Gene Puskar/AP Photo
I have written a number of articles through the years on the psychological aspects of performance in high-pressure situations, especially as it relates to kickers. As pointed out by Tim Booth, this week’s Sunday night game provides a tailor-made case study of an aspect of it I haven’t covered quite as much—how the reaction of a kicker’s coach after the fact affects them in the coming attempts.
In case you’ve been in an NFL-free cave since the end of the Steelers-Patriots game, last Sunday night’s game ended in a tie after the kickers for both Seattle and Arizona missed chip-shot field goals for the win. (Both attempts were under 30 yards.)
Since the public reaction of each kicker’s coach was so different, it is, as Booth noted, the perfect set-up for a psychology experiment. Here, in tweet form, is the essence of what each coach said:
Once again Bob Labriola’s feature on Steelers.com Asked and Answered has provided me with material for a post, and thank heavens for that. Here’s the question:
If you could take any defensive player and any offensive player from any team(s) in the rest of the league for the Steelers right now, who would they be?
The temptation might be to say to add an offensive superstar to the mix, such as Todd Gurley to a backfield already containing Le’Veon Bell and DeAngelo Williams, or a receiver such as Julio Jones or A.J. Green or Brandon Marshall to pair with Antonio Brown. But all-star teams don’t win championships in football. Remember when the Eagles believed they had assembled the “dream team” in 2011 only to finish 8-8? What about the 2000 Redskins, when Daniel Snyder tried to assemble a fantasy football team, and it also finished 8-8?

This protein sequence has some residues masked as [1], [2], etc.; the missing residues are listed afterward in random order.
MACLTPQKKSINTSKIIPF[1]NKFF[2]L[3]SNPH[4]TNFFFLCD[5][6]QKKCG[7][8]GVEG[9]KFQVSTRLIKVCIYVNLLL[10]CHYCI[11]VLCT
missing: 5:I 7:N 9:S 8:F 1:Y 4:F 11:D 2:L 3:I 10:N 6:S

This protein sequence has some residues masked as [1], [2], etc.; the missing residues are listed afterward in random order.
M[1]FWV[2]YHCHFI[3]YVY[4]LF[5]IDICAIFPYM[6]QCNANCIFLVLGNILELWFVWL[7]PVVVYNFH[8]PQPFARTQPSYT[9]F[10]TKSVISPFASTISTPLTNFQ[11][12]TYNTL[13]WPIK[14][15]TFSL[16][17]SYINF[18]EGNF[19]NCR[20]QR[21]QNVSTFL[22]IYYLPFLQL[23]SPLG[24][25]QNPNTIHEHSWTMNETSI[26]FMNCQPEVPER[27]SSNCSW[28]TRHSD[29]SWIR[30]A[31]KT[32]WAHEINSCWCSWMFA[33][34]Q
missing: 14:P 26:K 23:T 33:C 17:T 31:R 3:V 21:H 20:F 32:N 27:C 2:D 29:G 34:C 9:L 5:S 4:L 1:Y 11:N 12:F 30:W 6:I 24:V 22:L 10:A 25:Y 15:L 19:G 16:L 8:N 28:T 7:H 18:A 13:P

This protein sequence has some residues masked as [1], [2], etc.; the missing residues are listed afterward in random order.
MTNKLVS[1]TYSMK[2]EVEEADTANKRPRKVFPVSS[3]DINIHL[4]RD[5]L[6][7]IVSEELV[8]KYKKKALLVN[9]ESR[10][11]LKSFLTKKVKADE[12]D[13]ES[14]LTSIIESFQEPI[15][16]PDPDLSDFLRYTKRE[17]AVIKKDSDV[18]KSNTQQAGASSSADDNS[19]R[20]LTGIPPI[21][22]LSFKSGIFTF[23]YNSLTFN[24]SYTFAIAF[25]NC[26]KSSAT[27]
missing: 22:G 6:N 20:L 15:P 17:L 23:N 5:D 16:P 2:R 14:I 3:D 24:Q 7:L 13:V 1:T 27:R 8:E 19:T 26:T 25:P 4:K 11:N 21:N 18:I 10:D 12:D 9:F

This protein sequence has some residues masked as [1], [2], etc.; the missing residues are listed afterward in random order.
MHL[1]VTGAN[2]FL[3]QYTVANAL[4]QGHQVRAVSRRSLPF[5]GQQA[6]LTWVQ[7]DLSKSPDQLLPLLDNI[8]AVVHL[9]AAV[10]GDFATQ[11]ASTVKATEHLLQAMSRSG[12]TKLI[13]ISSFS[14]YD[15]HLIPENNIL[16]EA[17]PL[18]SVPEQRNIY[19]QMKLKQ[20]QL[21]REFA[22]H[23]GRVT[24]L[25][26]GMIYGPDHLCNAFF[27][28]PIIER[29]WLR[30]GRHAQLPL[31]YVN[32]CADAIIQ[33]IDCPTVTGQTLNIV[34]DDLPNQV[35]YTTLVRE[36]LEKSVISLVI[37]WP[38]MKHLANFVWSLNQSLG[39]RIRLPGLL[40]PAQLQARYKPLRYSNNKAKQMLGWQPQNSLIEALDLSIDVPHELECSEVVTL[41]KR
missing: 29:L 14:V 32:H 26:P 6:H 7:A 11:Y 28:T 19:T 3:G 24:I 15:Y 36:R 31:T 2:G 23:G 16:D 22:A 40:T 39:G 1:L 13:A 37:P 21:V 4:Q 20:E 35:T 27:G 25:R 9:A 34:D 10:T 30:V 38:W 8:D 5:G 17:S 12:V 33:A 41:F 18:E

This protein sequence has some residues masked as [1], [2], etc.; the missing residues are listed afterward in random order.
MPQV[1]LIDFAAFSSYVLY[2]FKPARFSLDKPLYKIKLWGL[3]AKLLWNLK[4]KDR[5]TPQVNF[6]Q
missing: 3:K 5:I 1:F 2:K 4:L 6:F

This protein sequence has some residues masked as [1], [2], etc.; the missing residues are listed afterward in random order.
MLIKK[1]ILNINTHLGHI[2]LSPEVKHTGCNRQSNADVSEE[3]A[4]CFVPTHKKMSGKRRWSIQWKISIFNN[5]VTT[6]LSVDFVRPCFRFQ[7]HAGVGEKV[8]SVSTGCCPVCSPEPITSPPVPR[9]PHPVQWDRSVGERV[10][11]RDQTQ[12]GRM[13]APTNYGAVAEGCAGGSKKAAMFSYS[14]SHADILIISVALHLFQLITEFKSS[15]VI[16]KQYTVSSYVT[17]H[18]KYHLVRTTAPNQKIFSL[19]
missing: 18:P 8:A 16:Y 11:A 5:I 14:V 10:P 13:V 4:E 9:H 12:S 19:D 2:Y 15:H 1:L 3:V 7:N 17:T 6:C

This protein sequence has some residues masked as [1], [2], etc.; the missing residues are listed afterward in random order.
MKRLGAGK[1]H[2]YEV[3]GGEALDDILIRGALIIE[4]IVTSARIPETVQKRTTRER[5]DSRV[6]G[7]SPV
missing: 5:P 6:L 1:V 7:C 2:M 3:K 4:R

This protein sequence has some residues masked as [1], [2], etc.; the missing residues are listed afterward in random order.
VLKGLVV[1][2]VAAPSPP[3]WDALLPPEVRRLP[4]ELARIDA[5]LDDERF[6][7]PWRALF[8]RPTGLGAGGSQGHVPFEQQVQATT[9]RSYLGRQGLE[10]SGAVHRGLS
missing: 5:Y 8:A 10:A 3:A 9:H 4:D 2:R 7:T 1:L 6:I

So, rather than mess with the chemistry and the selflessness the Steelers have created in this locker room, for offense, all I want is for everybody to stay healthy all season. Everybody. All of the starters and all of the backups, and I’ll take my chances with that group. On defense, give me the 2008 version of James Harrison – 16 sacks and 34 pressures – to go along with the rest of the existing personnel, and I would be willing to play anybody anywhere. Even the mighty Arizona Cardinals.
I read this column about five minutes after putting Ivan Cole’s post on Shaun Suisham in the queue. Ivan’s point, if I may be allowed to put words in his mouth, were that while everyone is going to have to deal with injuries, the timing of the injuries and the personnel to whom they happened was particularly problematic last season.
This is going to be a tough article to write. One of my favorite Steelers announced today that he is leaving the NFL. I’ll let him start. Here’s the statement he released:
“Thank you Pittsburgh and all of Steelers Nation!
“Unfortunately, the injury I sustained in the Pro Football Hall of Fame Game last preseason was catastrophic and has proven to be critical to continuing my career. My journey in the NFL has come to a crossroads.
“I was raised in Wallaceburg, Ontario, as a hockey player and have been on an improbable 16-year journey as a kicker, competing at the highest level. The absolute nature of my position has given me the opportunity to test my resolve, and I have grown both professionally and as a man.